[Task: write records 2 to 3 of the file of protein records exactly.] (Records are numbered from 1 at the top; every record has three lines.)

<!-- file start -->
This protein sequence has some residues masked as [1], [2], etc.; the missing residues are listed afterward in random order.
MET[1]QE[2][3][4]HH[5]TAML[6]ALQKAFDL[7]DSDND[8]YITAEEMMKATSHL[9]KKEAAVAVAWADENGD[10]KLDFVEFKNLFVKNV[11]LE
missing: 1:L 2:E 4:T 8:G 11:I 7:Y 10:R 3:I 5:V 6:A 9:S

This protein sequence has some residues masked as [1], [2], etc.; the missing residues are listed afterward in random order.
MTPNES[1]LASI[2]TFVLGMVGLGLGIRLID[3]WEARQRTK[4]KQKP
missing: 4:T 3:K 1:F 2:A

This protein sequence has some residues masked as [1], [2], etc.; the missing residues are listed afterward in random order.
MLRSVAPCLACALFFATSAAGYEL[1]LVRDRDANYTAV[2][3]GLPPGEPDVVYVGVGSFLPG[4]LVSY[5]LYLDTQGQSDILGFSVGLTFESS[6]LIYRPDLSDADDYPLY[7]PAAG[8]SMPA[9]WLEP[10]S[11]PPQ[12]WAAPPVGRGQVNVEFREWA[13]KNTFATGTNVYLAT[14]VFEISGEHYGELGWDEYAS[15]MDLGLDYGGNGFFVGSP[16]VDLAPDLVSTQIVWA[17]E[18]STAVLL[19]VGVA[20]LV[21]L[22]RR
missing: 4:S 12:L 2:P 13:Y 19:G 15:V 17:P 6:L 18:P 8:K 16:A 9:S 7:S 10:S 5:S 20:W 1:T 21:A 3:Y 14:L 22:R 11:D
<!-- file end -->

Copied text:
This protein sequence has some residues masked as [1], [2], etc.; the missing residues are listed afterward in random order.
MTPNES[1]LASI[2]TFVLGMVGLGLGIRLID[3]WEARQRTK[4]KQKP
missing: 4:T 3:K 1:F 2:A

This protein sequence has some residues masked as [1], [2], etc.; the missing residues are listed afterward in random order.
MLRSVAPCLACALFFATSAAGYEL[1]LVRDRDANYTAV[2][3]GLPPGEPDVVYVGVGSFLPG[4]LVSY[5]LYLDTQGQSDILGFSVGLTFESS[6]LIYRPDLSDADDYPLY[7]PAAG[8]SMPA[9]WLEP[10]S[11]PPQ[12]WAAPPVGRGQVNVEFREWA[13]KNTFATGTNVYLAT[14]VFEISGEHYGELGWDEYAS[15]MDLGLDYGGNGFFVGSP[16]VDLAPDLVSTQIVWA[17]E[18]STAVLL[19]VGVA[20]LV[21]L[22]RR
missing: 4:S 12:L 2:P 13:Y 19:G 15:V 17:P 6:L 18:P 8:K 16:A 9:S 7:S 10:S 5:S 20:W 1:T 21:A 3:Y 14:L 22:R 11:D